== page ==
Photo: Tomer Neuberg/Flash90

We discuss the joint declaration of the Prime Ministers of Israel and Poland, mostly absolving Poles of responsibility for the murder of Polish Jews during WWII, and why the historians of the Yad Vashem Holocaust Museum and Research Center think it is a disgrace. Should Israel’s Prime Minister be signing agreements about what’s true and false in Jewish History?

This is a segment from The “Don’t Know Much About History” Edition.

 

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One comment on “Pole Position

  1. Greg Pollock says:

    Fascism holds that the State is the unique or primary voice of the People. Liberal democracy rather asserts that holding offices in a State is a consequence of political competition therein; that whatever the People is, it changes over time, often by governmental actions after elections; so at best the State is a quite temporary voice of its People. Liberal democracies cannot cordon off thought, for to do so effectively muzzles what the People might otherwise become; this is why rights are inseparable from the concept. The sole exceptions to this are minors, who are not full political citizens in any case, and war, wherein indeed even liberal democracies take on quite fascist tendencies as war necessity. Many things in wartime America were fascistic, from Japanese American internment to ration coupons for eggs. A liberal democracy is best known when it relinquishes such war power; fascism, rather, sees ever war or its preparation.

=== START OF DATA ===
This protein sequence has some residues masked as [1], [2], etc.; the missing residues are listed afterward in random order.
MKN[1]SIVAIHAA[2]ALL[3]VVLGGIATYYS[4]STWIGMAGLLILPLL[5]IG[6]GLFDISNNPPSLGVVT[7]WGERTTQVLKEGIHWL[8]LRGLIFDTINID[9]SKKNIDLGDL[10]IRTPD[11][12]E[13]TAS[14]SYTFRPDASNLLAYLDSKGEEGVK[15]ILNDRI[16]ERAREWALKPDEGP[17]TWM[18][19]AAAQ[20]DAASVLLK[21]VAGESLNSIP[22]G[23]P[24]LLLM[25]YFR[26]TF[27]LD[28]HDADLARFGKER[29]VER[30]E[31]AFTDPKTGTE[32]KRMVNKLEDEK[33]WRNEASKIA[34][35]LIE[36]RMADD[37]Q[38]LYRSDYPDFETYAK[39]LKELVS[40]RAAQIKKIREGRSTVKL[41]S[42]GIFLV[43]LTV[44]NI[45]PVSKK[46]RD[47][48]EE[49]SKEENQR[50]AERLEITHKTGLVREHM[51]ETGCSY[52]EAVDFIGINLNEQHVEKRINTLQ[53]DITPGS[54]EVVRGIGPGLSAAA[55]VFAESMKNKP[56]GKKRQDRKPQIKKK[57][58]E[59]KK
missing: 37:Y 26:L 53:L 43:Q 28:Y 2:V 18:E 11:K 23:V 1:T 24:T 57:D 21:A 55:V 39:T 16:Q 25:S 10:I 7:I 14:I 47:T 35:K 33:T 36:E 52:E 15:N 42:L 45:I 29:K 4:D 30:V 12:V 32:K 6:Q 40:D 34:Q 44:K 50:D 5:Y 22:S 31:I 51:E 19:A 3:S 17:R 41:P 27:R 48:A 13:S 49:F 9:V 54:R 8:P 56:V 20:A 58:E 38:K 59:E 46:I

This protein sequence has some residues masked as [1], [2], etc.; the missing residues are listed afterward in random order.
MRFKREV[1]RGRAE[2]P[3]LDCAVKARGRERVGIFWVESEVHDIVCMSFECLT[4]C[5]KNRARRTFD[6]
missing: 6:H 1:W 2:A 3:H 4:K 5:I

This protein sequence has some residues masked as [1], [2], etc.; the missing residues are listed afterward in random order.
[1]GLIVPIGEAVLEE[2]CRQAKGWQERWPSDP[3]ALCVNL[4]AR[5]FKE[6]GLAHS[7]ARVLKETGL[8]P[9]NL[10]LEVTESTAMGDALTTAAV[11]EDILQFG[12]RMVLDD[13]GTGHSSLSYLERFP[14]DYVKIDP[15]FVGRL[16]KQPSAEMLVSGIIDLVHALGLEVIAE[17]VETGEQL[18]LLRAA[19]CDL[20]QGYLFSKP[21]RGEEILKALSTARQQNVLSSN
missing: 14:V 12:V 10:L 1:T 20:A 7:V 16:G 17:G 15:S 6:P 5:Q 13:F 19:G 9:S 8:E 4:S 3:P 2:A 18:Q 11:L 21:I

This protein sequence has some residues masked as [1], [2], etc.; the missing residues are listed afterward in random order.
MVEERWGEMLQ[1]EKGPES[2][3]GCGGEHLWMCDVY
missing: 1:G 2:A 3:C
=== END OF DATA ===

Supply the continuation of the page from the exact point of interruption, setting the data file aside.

So what exactly does this mean for the joint Polish/Israeli PM declaration? Not much if not followed by criminal sanctions within their States. The declaration acts as a political, not constitutional, object within its States until criminalization. Congress and Ronald Reagan decried Japanese American camps. That is all fine, but it holds no constitutional force; only SCOTUS can do the latter, this well understood at the time of that resolution and enabling law (granting minor reparation to survivors). The problem in both Israel and Poland is that their legislatures are moving toward asserted monopoly of constitutional implementation. Since the PMs are the leaders of the ruling coalitions, their declaration seems to have more force than it should, coming close to telling people how they must publicly think. I am no longer surprised Israel is like this; one can argue that it survived for a remarkably long time as a liberal democracy under averse constant population war readiness when not at war. But Poland, not under such stress, reminds that Fascism relies on economic distress among its lower or elite excluded classes to capture control. I think neither Poland nor Israel unique; there is no unique racial manifestation at all. The US has exhibited trends similar to both countries in its own history, and Trump clearly mouths similarities to statements of leaders in both countries.

    There is a general slouching toward a new, ostensibly democratic, elected fascism, with apologies to Bork. All this State representative talk over what civil society should or should not say or think about WW II and the Holocaust is just another slouched step. Much more alarming should be the implicit disdain for social and historical science that promulgating this declaration suggests. As with climate change, the State is increasingly trying to define what reality was and is. And that is fascistic–which is why William F. Buckley Jr found no difference between full Fascism and Soviet Marxism as applied.

    I am not Jewish. I can only hope my statement herein is not seen as an affront.

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